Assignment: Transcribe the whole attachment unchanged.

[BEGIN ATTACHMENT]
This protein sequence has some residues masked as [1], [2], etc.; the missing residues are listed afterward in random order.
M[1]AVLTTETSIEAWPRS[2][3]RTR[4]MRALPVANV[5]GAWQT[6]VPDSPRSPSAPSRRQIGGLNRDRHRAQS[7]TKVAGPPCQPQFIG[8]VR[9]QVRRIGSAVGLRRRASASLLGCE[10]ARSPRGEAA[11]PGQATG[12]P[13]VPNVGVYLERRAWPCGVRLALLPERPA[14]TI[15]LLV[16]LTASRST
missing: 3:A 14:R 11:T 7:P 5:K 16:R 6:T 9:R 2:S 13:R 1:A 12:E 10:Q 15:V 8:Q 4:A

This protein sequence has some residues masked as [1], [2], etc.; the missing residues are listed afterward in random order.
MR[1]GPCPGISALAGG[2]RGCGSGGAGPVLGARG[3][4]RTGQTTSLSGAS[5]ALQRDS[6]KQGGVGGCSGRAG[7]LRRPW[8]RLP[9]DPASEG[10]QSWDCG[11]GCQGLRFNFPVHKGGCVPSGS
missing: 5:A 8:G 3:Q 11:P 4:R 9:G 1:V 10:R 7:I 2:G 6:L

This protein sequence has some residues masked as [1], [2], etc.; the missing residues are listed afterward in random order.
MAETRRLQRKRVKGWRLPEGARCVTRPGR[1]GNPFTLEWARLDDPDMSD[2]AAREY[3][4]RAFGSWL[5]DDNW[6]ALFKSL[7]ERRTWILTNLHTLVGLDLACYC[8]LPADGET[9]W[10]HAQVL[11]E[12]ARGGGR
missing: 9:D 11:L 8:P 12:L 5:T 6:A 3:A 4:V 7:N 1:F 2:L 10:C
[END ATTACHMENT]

This protein sequence has some residues masked as [1], [2], etc.; the missing residues are listed afterward in random order.
M[1]AVLTTETSIEAWPRS[2][3]RTR[4]MRALPVANV[5]GAWQT[6]VPDSPRSPSAPSRRQIGGLNRDRHRAQS[7]TKVAGPPCQPQFIG[8]VR[9]QVRRIGSAVGLRRRASASLLGCE[10]ARSPRGEAA[11]PGQATG[12]P[13]VPNVGVYLERRAWPCGVRLALLPERPA[14]TI[15]LLV[16]LTASRST
missing: 3:A 14:R 11:T 7:P 5:K 16:R 6:T 9:R 2:S 13:R 1:A 12:E 10:Q 15:V 8:Q 4:A

This protein sequence has some residues masked as [1], [2], etc.; the missing residues are listed afterward in random order.
MR[1]GPCPGISALAGG[2]RGCGSGGAGPVLGARG[3][4]RTGQTTSLSGAS[5]ALQRDS[6]KQGGVGGCSGRAG[7]LRRPW[8]RLP[9]DPASEG[10]QSWDCG[11]GCQGLRFNFPVHKGGCVPSGS
missing: 5:A 8:G 3:Q 11:P 4:R 9:G 1:V 10:R 7:I 2:G 6:L

This protein sequence has some residues masked as [1], [2], etc.; the missing residues are listed afterward in random order.
MAETRRLQRKRVKGWRLPEGARCVTRPGR[1]GNPFTLEWARLDDPDMSD[2]AAREY[3][4]RAFGSWL[5]DDNW[6]ALFKSL[7]ERRTWILTNLHTLVGLDLACYC[8]LPADGET[9]W[10]HAQVL[11]E[12]ARGGGR
missing: 9:D 11:L 8:P 12:L 5:T 6:A 3:A 4:V 7:N 1:F 2:L 10:C